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Tuesday, May 24, 2011

Movie Musings

Before this year's upgrade to Verizon FiOS, I've never used DVR technology before. (Yeah, some of y'all are thinking of that Beverly Hillbillies episode when the Clampetts discover the telephone.) I've been recording movies left and right, and if I manage to watch them all this year, I'll be surprised. Here's some of what I've watched.

Alice in Wonderland (2010) I really like the way they wove several Lewis Carroll works into the film. Almost every denizen in Wonderland is really really creepy. Even the White Queen (Anne Hathaway). Dude, she's creepier than the C. S. Lewis' White Witch. Hatter's recitation of "Jabberwocky" fits the atmosphere perfectly:

Avatar The Na'vi are arrogant xenophobes. Earthlings land on their doorstep, ask to trade for a mineral the Na'vi aren't even using, and the Na'vi tell the Earthlings to pound sand. They accept a token delegation of humans - first Grace (Sigourney Weaver) and then Sully (Sam Worthington) - but there's no negotiation; the Na'vi are all our-way-but-the-skyway.

If i were to meet the Na'vi, my instinct would be to talk about Earth history, about how trade creates cross-cultural goodwill and elevates living standards. But this approach would fail. The Na'vi trust their deity Eywa for all their needs, and to engage in trade would be a betrayal of Eywa.

Understanding this, I would take a different tack: happy humans are less bothersome humans, and allowing them access to unobtanium acts as a form of self-defense. I'd frame it as Eywa's provision to pacify certain bipedal alien species.

The villains are (presumably retired) United States Marines hired as private contractors for the unobtanium mining firm. We're expected to believe that the Marines could breed the equivalent of Spanish conquistadors. Well, maybe it is possible - decades of compounded interest from the Bush-Obama stimulus packages have to be paid somehow. Lotsa luck getting the Na'vi to understand the concept of fiat money, though.

Coraline Good film, but this stop-motion animation horror film is not for little kids.

Inglorious Basterds Brad Pitt is not a pimply teenager anymore. His Lt. Aldo Raine and Christoph Waltz's Col. Hans Landa steal the show. Waltz establishes his abilities at drama in the opening sequence, and at comedy when he bargains for his cooperation in arranging the Reich's surrender. The moment at the party when Landa starts speaking to Raine in Italian is one of the most hilarious moments in this dark comedy. Sylvester Groth plays the slimiest Joseph Goebbels you will ever see in cinema. I liked Bridget (Diane Kruger), but I wish she could have had some of the snappy one-liners.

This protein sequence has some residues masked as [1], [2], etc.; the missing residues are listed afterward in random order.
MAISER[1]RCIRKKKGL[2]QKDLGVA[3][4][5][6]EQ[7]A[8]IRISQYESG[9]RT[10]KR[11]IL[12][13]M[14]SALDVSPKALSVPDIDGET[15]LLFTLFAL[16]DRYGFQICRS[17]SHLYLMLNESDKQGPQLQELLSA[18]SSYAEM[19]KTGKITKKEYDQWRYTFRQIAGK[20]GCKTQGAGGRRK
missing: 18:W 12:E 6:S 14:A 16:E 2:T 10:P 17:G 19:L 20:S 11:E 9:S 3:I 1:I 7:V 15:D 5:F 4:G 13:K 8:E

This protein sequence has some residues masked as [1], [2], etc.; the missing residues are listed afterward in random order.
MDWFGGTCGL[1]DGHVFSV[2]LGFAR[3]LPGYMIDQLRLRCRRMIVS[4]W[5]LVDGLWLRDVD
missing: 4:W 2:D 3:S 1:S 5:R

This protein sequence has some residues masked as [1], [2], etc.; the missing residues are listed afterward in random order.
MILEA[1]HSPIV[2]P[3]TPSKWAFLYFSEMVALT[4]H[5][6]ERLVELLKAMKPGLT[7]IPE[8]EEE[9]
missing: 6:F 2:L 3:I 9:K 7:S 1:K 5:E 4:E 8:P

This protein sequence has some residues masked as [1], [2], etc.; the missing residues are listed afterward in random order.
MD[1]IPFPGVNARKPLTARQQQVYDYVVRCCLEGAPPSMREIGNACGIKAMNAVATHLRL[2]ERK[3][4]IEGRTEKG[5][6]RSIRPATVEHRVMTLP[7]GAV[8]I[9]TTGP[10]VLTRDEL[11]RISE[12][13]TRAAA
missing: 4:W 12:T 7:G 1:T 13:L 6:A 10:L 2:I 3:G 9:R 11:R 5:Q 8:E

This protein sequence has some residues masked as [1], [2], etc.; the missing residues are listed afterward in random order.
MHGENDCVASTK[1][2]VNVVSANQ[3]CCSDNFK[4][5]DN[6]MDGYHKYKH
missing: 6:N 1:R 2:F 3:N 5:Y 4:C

Monsters, Inc. One reason Pixar tops Disney in the imagination department. Yeah, Disney owns Pixar, but Pixar employs a very different creative team and not the Disney old guard.

Mr. Smith Goes to Washington If they ever remake this film, will they keep the series of scenes where Senator Smith punches out the entire Washington press corps?

Night at the Museum: Battle of the Smithsonian Amelia Earhart (Amy Adams) is an absolute doll (no pun intended).

I didn't like the dose of anti-prosperity gospel. Larry (Ben Stiller) found success as an inventor of Ron Popeil-styled gadgets, and his work was taking him away from the museum he loved. I wish he would have found a way to balance both, delegating more of his executive duties to free up personal time. And add an Amelia exhibit to the NYC museum.

The Phantom I read the comic strip regularly on Daily Ink. The movie had a lot of great things going for it. The Phantom/Kit Walker (Billy Zane) has an engaging personality and fills the action hero role well. The plot was entertaining despite a few flaws. the really serious one is the injection of Indiana Jones-styled magic relics - that's just not the Phantom universe. Second is the mild miscasting of Diana Palmer. Diana's supposed to be a brunette. Then there's the complete reinvention of Guran. I didn't even know he was in the movie until the final credits, and he was in several scenes. He's supposed to be a chubby middle-aged black guy, but in the film he was a young turbaned Asiatic. Next thing you know they'll cast a fair-haired guy as James Bond.

Rope One of the reasons James Stewart and Alfred Hitchock were international treasures. This features one of the great movie endings: Stewart, after discovering the body and delivering a speech on the value of human life, fires three shots out the window, and he and the two murderers calmly and silently listen to the outside sounds of voices and approaching sirens.

Where the Wild Things Are This is not a kids' movie. This is an instructional film for clinical psychologists. At least the part I could get through - I could not get past the scene where the "wild things" first talk of eating the boy. I can stomach only so much constant childhood misery.


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